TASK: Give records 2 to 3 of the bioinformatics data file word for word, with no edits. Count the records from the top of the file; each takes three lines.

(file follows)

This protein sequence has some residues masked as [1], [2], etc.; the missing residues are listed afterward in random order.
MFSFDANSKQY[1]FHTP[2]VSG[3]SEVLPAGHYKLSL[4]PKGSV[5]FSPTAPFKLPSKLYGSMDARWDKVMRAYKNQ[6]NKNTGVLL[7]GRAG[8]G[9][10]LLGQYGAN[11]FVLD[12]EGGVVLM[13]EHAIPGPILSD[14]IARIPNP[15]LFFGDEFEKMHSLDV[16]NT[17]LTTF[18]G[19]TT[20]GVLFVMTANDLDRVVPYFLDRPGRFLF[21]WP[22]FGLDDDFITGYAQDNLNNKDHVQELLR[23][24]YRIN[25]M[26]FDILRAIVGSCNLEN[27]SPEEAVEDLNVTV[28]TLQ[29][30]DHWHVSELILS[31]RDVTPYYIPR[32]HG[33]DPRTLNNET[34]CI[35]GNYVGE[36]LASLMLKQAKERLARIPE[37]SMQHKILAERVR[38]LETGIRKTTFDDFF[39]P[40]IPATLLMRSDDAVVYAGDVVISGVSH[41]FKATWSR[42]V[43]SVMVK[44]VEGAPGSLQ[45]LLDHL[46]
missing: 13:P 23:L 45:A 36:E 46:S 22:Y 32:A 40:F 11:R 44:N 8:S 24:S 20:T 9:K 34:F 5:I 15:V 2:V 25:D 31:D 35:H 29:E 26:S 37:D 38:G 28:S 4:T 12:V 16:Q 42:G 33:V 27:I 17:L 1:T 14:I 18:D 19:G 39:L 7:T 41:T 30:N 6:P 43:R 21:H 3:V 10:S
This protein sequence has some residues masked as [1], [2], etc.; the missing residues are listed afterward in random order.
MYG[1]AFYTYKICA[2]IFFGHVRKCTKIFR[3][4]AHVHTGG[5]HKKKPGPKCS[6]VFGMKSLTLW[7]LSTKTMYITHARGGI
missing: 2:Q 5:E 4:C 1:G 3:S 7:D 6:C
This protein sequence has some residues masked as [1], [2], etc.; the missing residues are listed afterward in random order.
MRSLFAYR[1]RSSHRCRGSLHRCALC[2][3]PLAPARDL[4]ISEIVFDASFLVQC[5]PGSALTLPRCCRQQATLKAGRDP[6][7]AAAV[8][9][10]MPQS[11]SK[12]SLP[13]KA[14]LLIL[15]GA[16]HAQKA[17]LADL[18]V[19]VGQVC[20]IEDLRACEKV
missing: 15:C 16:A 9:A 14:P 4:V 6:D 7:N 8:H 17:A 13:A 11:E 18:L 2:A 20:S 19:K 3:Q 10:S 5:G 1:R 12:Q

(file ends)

This protein sequence has some residues masked as [1], [2], etc.; the missing residues are listed afterward in random order.
MYG[1]AFYTYKICA[2]IFFGHVRKCTKIFR[3][4]AHVHTGG[5]HKKKPGPKCS[6]VFGMKSLTLW[7]LSTKTMYITHARGGI
missing: 2:Q 5:E 4:C 1:G 3:S 7:D 6:C
This protein sequence has some residues masked as [1], [2], etc.; the missing residues are listed afterward in random order.
MRSLFAYR[1]RSSHRCRGSLHRCALC[2][3]PLAPARDL[4]ISEIVFDASFLVQC[5]PGSALTLPRCCRQQATLKAGRDP[6][7]AAAV[8][9][10]MPQS[11]SK[12]SLP[13]KA[14]LLIL[15]GA[16]HAQKA[17]LADL[18]V[19]VGQVC[20]IEDLRACEKV
missing: 15:C 16:A 9:A 14:P 4:V 6:D 7:N 8:H 17:A 13:A 11:E 18:L 2:A 20:S 19:K 3:Q 10:S 5:G 1:R 12:Q